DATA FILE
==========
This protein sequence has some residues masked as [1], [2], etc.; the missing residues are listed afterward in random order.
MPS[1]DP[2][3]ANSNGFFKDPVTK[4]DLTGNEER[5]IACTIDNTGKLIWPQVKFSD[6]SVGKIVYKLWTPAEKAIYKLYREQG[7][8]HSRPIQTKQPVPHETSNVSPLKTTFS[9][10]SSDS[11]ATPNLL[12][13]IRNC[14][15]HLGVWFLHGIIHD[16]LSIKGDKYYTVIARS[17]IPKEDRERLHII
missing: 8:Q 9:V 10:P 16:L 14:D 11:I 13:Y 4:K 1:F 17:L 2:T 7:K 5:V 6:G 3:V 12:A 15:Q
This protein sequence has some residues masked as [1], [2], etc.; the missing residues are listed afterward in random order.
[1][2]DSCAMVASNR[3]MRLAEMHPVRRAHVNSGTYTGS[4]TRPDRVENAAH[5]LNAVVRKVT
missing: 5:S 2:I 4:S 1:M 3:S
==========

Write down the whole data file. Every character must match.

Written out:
This protein sequence has some residues masked as [1], [2], etc.; the missing residues are listed afterward in random order.
MPS[1]DP[2][3]ANSNGFFKDPVTK[4]DLTGNEER[5]IACTIDNTGKLIWPQVKFSD[6]SVGKIVYKLWTPAEKAIYKLYREQG[7][8]HSRPIQTKQPVPHETSNVSPLKTTFS[9][10]SSDS[11]ATPNLL[12][13]IRNC[14][15]HLGVWFLHGIIHD[16]LSIKGDKYYTVIARS[17]IPKEDRERLHII
missing: 8:Q 9:V 10:P 16:L 14:D 11:I 13:Y 4:K 1:F 17:L 2:T 7:K 5:V 6:G 3:V 12:A 15:Q
This protein sequence has some residues masked as [1], [2], etc.; the missing residues are listed afterward in random order.
[1][2]DSCAMVASNR[3]MRLAEMHPVRRAHVNSGTYTGS[4]TRPDRVENAAH[5]LNAVVRKVT
missing: 5:S 2:I 4:S 1:M 3:S